It wasn’t called the Queen City of the South for no reason. Cebu is a hub for business, a modern fashion and lifestyle center which mirrors that of Metro Manila, a convincingly authentic metropolis but with a provincial feel, a great bucket of food and treats, of historical and political significance, a local and international tourism destination and so much more.
This royal visage is quite interestingly interspersed with a rich array of a common man’s routine, equally enjoyable. For one, instead of taking the cab, one can take the jeepneys parading with a variety of numbers supposedly to denote route, probably a unique feature of public transportation in Cebu. The cab and the jeepneys travel the same road anyway.
Instead of checking-in at Raddison or any hotel at the heart of Cebu, one may opt to live a little outside its busy streets. Pier Cuatro is a budget accommodation, but will provide all the necessities from buffet breakfast, good wifi connection for this social media generation, clean rooms and very polite staff.
Cebu City is the oldest city in the country, Christianized by the Spaniards in 1521. To this day, the Magellan’s cross erected near the Basilica of Sto. Nino is a symbol of that conversion, and pins down old and contemporary rituals of candles and chants. It may perhaps be called the cradle of Christianity in the Philippines.
But tourists are equally attracted to the fact that that cradle of Christianity is also the abode of Taoism. The Taoist temple of Beverly hills is open to the public, not necessarily to convert people to the faith, but most probably to share that rich culture of Lao Zi of long ago. The 81 steps, for example, is a symbol of the 81 chapters of the Tao scriptures.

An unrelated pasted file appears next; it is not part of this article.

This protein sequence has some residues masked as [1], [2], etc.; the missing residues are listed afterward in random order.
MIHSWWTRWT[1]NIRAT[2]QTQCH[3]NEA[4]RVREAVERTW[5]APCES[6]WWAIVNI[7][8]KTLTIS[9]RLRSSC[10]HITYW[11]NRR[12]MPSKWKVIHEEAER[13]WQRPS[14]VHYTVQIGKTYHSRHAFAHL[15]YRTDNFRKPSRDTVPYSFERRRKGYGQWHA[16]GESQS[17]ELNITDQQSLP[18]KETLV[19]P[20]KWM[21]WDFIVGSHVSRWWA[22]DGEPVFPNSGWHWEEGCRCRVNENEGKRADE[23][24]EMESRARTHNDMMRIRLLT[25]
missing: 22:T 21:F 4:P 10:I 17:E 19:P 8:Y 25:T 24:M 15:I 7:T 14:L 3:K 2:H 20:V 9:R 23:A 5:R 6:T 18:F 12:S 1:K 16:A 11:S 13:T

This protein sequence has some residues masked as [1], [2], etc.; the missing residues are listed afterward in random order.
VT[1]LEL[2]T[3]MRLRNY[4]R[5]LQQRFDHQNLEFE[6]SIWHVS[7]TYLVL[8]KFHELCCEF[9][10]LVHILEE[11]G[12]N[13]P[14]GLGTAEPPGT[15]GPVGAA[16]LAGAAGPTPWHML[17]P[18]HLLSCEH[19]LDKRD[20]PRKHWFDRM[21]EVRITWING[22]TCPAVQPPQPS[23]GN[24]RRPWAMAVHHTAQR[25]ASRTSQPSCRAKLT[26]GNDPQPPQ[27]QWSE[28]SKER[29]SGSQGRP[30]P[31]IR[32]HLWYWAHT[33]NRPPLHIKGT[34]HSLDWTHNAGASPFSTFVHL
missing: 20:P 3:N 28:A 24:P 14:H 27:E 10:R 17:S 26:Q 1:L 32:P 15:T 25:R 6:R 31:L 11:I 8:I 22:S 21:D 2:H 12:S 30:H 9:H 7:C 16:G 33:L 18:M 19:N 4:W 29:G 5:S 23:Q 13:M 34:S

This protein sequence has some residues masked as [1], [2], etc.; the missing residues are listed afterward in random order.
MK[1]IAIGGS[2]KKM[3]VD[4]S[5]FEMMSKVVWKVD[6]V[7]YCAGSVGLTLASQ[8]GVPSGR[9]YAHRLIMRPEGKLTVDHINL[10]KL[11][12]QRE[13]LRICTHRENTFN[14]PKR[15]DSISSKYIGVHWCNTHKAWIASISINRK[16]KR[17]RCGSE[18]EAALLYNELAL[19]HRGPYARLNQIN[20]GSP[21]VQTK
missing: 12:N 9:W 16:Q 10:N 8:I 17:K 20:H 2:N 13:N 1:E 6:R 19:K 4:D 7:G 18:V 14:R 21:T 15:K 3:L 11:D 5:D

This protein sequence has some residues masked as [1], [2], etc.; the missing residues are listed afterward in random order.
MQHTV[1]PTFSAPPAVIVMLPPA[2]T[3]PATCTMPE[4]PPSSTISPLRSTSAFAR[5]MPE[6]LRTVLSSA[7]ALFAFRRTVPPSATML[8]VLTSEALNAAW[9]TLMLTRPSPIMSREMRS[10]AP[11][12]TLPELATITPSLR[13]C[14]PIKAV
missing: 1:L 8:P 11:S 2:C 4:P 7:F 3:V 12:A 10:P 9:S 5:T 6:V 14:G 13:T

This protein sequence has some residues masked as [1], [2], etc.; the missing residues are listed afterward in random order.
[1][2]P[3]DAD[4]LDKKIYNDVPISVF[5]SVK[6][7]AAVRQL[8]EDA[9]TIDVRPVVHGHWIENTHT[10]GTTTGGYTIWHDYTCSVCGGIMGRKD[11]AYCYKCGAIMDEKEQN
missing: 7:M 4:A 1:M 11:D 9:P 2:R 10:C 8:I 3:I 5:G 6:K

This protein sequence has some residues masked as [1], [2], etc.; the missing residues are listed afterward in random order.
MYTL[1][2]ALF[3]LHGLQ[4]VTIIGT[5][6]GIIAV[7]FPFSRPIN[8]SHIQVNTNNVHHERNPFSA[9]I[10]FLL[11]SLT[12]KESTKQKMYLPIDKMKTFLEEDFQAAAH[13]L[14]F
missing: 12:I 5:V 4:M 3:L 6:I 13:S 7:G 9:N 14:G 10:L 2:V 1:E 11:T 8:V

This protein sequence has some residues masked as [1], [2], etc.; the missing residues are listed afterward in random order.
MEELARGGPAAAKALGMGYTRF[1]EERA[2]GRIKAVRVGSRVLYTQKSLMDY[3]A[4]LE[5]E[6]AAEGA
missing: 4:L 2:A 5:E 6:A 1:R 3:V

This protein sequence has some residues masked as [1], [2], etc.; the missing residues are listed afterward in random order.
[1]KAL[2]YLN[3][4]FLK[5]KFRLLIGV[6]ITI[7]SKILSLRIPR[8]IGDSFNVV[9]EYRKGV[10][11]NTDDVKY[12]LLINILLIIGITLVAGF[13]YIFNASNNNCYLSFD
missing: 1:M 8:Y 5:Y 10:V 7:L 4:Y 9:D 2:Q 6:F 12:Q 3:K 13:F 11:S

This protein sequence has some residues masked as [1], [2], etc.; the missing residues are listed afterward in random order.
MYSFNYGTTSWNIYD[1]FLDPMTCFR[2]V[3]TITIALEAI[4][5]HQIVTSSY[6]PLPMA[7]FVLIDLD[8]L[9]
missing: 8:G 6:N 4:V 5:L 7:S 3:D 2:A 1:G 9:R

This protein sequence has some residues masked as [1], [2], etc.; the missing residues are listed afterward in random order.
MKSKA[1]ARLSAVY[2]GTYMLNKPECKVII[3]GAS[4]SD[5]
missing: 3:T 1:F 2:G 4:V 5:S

When dining, one always have a choice. A royal luncheon at Kuya Jay’s at SM Cebu or a, personally, much enjoyable dinner of Cebu’s famous Lechon at a local bazaar at the outskirts of Ayala Center can both deliver that gastronomic dynamite in your mouth and drill itself into your memory. Besides, any food becomes surprisingly bland without great companion to devour them.
After a while, proceed to either the high-end French bakery La Vie Parisienne to splurge into the aroma of pastries, cheeses and wine, or to the quiet Dolce Cafe of Nivel Hills to chill and relax with milktea in your hands.
One thing I find so interesting about the people is that they speak good English. I think the Filipino accent can either be the normal English which the rest of the country knows of, and then there’s Cebuano English, the two perhaps analogous to American and British English, respectively.
Whether it’s for vacation or for a long-term residence, visit Cebu and be amazed by the rich culture and allow it to ricochet back to our being Filipinos. This third visit of mine to this city is memorable, for a good number of reasons. A bunch of friends plus a true spirit of a traveler will take you to both the lavish and the thrift lanes of the city. It’s up to you, really, which to call royal and which is common.